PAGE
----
Today, it sits on a GX7, which has both a tilt screen and a quiet shutter. It even has a silent electronic shutter as well the option to shoot by touching the LCD, which makes it even more unobtrusive to the casual observer. The focus ring can be set to trigger an enlarged center view on the viewfinder, very much replicating the effect of the flip down magnifier without any of the awkwardness.

Thank you for writing this article, it explains to me why I was so hung up on this particular mode of photography. I love it, but I couldn't articulate why. Nicely done.


*within about a degree or half a degree, assuming that the listed focal length on the lens is accurate (it never is) and that the exposed area of the film that is used to make the print is 52mm x 52mm. So I'd say it's close enough.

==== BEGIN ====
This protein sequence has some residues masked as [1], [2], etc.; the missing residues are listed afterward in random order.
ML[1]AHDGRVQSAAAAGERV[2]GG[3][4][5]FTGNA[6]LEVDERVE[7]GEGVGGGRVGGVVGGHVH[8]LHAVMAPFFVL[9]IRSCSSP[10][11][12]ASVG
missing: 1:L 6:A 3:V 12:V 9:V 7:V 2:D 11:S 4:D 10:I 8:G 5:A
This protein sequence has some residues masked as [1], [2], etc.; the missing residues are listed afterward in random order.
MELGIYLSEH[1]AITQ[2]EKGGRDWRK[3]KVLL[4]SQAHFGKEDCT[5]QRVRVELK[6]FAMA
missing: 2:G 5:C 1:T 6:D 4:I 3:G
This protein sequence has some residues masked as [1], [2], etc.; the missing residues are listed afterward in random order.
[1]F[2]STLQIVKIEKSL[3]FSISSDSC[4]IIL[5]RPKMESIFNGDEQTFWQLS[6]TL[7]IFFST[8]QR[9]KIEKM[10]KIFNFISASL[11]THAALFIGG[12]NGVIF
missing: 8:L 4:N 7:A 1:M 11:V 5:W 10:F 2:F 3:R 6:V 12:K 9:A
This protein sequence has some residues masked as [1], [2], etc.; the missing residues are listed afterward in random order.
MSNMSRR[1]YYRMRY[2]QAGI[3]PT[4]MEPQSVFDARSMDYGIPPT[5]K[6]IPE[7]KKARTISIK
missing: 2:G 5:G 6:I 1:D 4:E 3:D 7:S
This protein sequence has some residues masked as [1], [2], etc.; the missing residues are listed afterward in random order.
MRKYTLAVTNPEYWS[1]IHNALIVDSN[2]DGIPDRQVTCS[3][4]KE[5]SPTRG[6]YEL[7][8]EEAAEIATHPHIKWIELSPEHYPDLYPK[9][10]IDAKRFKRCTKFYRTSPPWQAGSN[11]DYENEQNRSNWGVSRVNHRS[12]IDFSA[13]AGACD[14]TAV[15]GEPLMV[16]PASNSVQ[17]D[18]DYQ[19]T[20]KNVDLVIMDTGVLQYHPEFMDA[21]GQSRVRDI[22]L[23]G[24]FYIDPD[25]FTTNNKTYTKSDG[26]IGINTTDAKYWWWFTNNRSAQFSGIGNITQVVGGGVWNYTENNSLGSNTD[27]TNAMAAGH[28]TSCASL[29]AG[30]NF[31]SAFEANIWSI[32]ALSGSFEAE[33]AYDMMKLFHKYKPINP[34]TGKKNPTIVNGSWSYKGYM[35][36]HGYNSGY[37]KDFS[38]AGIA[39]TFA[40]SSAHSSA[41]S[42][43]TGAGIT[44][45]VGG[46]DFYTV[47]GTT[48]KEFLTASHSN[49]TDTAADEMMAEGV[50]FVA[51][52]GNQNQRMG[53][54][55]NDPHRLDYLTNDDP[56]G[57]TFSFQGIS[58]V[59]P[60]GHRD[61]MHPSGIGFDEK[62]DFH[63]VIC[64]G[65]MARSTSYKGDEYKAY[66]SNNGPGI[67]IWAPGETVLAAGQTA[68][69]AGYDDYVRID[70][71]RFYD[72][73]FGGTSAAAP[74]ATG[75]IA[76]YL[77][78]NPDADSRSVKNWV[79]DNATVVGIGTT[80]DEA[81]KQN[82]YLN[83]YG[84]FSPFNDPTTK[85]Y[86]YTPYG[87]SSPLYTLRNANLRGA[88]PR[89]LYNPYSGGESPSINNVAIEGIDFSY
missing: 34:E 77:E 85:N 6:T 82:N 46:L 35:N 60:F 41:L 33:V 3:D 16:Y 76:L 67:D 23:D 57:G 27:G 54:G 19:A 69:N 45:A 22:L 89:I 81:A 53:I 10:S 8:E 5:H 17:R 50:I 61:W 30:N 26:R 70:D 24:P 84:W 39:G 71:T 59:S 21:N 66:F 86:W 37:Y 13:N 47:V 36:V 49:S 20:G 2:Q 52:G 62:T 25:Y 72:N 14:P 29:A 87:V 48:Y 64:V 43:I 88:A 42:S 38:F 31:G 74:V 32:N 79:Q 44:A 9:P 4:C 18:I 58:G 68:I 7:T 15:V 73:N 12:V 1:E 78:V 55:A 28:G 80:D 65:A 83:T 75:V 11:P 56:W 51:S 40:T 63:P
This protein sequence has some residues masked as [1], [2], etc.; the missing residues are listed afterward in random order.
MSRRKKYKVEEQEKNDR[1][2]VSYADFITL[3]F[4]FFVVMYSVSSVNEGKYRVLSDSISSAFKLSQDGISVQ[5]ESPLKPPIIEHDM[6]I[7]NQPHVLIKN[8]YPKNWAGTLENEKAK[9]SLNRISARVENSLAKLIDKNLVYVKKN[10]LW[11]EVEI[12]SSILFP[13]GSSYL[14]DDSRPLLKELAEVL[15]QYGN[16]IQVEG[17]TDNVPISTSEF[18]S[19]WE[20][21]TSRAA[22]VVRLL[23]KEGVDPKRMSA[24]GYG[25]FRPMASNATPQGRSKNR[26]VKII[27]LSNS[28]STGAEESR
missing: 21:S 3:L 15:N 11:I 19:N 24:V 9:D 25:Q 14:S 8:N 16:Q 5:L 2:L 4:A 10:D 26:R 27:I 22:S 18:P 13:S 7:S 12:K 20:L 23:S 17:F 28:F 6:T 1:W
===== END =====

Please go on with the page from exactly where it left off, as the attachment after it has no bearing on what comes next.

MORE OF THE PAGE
My favorite portraits that I ever took were made using a 4x5 view camera. Part of it was being in a studio, using strobes, a camera stand, etc. It is a much more formal environment and that changes the mood and dynamics right away. I think the most important part though was the fact that I was standing next to the camera when I took the picture. Talking to the subject, being part of the scene without something between you is powerful. Plus, having the subject address the camera instead of the photographer makes them an active part of the process instead of being an object. I didn't do a lot of shooting with TLRs but I imagine the same thing could be done when doing portraits with them.

Incidentally, I owned a book by Rolliflex, I think it was called "Shooting with Twin Lens Reflex Cameras." In addition to the pull against the strap trick, they also pointed out that all Rolliflexes had an action finder as well. You were able to have the TLR out in front of you (again using the taut strap to steady the camera) and you looked through the frame. This made it much much easier to follow something that was moving.